Rev. Hanko is a minister emeritus in the Protestant Reformed Churches.

But without faith it is impossible to please him; for he that cometh to God must believe that he is, and that he is a rewarder of them that diligently seek him.

Hebrews 11:6
“Lord, teach us Jo pray.” This was the request of one of Jesus’ disciples while He was still with them. In response Jesus taught them the well known model prayer (Luke 11:1-4).

How often that same desire arises in our hearts. Prayer is one of the most blessed privileges we have. Yet, at the same time, it is most difficult for us to pray as we ought.

Even with the model prayer as our guide we still struggle with our imperfections and weaknesses. No matter how long we live,’ in this life our prayers remain very imperfect.

Enoch was a man of prayer. We know that because the Scriptures tell us that “he walked with God.”

He was also a man of strong faith. He lived close to God, in deep dependence upon Him. It was Enoch’s prayer-life that pleased God.

It is in connection with Enoch’s walk which pleased God that we read: “But without faith it is impossible to please him: for he that cometh to God must believe that he is, and that he is a rewarder of those who diligently seek him.”

Prayer is a “coming to God.”

That implies that prayer is asking. As needy, dependent creatures we make all our needs known in prayer and supplication. We come to the overflowing Fountain of life as empty vessels to be filled out of His fullness with grace for grace.

Prayer is more than that. Prayer is thanksgiving. Our Heidelberg Catechism mentions prayer as the highest expression of gratitude. We say with the psalmist: “Bless the Lord, O my soul: and all that is within me bless his holy name. Bless the lord, O my soul, and forget not all his benefits.”

Prayer is also seeking. Our text speaks of that, and God encourages us: “Seek ye my face.” Not as if God is ever far from us, but-we are often far from Him. Isaiah declares: “Seek ye the Lord while he may be found, call upon him while he is near.” Jesus adds: “Ask and it shall be given: seek and ye shall find; knock and it shall be opened unto you.”

What a blessed assurance! God is ready to receive us twenty-four hours a day and every day. We need no appointment long in advance. We need not write a letter, or use a telephone, or seek an advocate. Our Advocate is before the throne, and by His Spirit in our hearts we have a direct line of communication to the throne of grace.

Prayer includes worship, praise, adoration. We come into God’s presence, we stand before His face, we bow at His footstool to pour out our souls to Him as we can to no other. God knows us, knows our inmost heart, our deepest thought, our every need better than we ourselves.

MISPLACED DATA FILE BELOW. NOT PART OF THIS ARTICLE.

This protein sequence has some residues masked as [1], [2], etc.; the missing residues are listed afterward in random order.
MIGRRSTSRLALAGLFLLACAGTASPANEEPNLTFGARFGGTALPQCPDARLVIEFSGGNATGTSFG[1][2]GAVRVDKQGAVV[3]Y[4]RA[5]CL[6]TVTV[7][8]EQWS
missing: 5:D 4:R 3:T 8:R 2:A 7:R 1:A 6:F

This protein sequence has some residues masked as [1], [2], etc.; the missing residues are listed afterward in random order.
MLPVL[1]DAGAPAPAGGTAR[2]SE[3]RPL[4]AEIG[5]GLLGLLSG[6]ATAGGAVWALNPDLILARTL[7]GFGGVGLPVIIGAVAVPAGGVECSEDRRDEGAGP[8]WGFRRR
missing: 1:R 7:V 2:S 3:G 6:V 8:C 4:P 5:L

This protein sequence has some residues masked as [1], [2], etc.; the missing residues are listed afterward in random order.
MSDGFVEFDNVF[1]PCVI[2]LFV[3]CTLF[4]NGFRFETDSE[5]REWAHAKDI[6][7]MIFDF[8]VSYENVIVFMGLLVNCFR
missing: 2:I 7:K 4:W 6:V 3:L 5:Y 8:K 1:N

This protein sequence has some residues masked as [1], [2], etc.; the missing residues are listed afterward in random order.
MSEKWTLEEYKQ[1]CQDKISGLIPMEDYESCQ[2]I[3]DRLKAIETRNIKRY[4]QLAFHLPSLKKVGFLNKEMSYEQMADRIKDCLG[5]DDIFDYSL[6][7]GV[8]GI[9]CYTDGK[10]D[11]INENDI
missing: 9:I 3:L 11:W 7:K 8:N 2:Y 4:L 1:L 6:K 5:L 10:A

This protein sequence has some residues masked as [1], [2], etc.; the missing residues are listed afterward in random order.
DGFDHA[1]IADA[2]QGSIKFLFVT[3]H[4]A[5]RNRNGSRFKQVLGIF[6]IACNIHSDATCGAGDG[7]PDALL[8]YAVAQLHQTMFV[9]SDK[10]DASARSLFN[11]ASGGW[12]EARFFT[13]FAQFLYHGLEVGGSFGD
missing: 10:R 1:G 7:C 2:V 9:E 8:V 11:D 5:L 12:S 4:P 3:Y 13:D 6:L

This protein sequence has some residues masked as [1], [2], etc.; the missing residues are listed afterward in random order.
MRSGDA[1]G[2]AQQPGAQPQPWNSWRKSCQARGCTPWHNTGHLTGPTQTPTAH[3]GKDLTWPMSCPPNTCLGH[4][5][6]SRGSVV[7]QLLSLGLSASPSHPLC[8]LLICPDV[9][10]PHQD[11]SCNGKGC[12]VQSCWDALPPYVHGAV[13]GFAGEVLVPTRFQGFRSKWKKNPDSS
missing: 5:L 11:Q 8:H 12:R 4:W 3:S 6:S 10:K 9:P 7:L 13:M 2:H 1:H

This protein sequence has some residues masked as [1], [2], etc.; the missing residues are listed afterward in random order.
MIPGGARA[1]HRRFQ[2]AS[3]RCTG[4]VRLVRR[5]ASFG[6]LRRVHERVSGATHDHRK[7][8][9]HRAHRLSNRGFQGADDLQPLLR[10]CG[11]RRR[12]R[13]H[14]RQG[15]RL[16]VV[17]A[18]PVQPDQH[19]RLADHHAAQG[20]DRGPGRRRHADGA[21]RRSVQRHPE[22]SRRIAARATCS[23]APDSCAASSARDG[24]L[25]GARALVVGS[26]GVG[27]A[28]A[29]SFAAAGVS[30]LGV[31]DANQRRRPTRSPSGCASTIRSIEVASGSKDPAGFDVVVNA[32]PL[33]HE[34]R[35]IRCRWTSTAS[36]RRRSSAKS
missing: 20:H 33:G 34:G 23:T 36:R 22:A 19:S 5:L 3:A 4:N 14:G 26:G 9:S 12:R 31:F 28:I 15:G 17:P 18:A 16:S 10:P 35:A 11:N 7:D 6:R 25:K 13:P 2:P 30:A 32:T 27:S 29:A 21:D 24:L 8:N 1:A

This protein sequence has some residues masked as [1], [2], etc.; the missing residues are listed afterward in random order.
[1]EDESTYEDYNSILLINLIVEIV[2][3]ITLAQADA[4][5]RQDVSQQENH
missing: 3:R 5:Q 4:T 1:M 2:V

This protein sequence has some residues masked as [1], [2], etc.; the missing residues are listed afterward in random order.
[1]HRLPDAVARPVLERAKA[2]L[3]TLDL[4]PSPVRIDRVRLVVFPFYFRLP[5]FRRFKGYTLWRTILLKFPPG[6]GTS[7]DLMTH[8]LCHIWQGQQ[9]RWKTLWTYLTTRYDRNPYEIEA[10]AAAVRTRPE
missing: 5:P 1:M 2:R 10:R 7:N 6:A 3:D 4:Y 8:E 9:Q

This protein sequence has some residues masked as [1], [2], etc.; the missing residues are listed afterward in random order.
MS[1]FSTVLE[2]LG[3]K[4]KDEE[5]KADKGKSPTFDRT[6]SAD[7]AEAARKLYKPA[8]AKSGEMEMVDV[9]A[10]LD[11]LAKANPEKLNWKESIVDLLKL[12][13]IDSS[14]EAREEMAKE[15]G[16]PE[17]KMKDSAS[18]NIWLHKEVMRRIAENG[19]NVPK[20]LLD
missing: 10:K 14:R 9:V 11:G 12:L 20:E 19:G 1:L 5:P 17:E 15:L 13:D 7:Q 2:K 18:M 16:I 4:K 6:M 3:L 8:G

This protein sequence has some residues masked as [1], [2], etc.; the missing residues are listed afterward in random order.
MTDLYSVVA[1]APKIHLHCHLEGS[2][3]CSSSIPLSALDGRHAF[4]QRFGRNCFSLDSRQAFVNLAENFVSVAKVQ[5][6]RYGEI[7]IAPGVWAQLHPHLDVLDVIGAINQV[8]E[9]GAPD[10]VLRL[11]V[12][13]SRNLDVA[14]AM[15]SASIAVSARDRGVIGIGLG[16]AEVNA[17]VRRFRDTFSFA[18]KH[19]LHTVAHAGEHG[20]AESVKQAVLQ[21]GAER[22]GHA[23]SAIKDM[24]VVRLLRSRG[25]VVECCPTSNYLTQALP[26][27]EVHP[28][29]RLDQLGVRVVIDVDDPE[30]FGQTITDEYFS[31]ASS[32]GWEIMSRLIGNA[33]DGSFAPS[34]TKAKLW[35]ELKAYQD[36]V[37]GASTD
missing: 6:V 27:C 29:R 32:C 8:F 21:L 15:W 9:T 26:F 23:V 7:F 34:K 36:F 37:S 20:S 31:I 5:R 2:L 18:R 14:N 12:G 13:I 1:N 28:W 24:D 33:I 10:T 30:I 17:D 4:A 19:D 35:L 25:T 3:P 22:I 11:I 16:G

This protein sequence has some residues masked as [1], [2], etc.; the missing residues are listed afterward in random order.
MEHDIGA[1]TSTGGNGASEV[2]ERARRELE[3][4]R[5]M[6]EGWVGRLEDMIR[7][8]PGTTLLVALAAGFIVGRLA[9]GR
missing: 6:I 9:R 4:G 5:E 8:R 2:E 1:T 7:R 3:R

But prayer is more than that. It is intimate covenant fellowship, communion of life with the living God. As David says, “I have set the Lord always before me.” It gives us a small foretaste of our eternal joy, as we sigh, “Oh how great is thy goodness, which thou hast laid up for them that fear thee.”

Thus our life becomes a prayer, a praying without ceasing.

Yes, that is prayer! Yet, foremost, prayer is telling the praises of God’s Name as our highest good!

Enoch’s coming to God was a walk with Him.
Our text teaches us that he who comes to God “must believe that he is.”

Do not fail to notice how personal this is. Praying with the congregation on Sunday is important. Family prayers are essential to a Christian home. And time for private prayers and meditation is essential to a true spiritual walk before the face of God.

We must believe. For without faith it is impossible to please God, or even to call upon or trust in Him.

The prayer of the unbeliever is an abomination to God. God turns away His face in disgust. Unbelievers are carnal, selfish enemies of God, who at best make and worship an image of God. Their prayer is a sham, a pretense that God abhors.

Faith is the substance of things hoped for, the evidence of things not seen. It is the living bond that unites our heart to the heart of God through the Spirit of Christ in us, the bond of intimate covenant fellowship with the Most High.

Prayer is the cry of faith that arises from the heart of God’s child. As the baby naturally seeks its mother’s breast, finds comfort and refuge in mother’s arms, and turns to her with all its needs, so the child of God seeks God’s face in utter dependence upon Him, and finds full satisfaction in all his needs.

We must believe that God is.

Faith is the knowledge of God, whereby we say in deepest conviction, “My God.” We have been called out of darkness into God’s marvelous light as His sons and daughters, restored in the image of God in true knowledge, righteousness, and ho& ness, to know, to love, and to serve Him in sincere adoration. We say in deepest conviction, “Whom have I, Lord, but thee, on earth or in heaven?”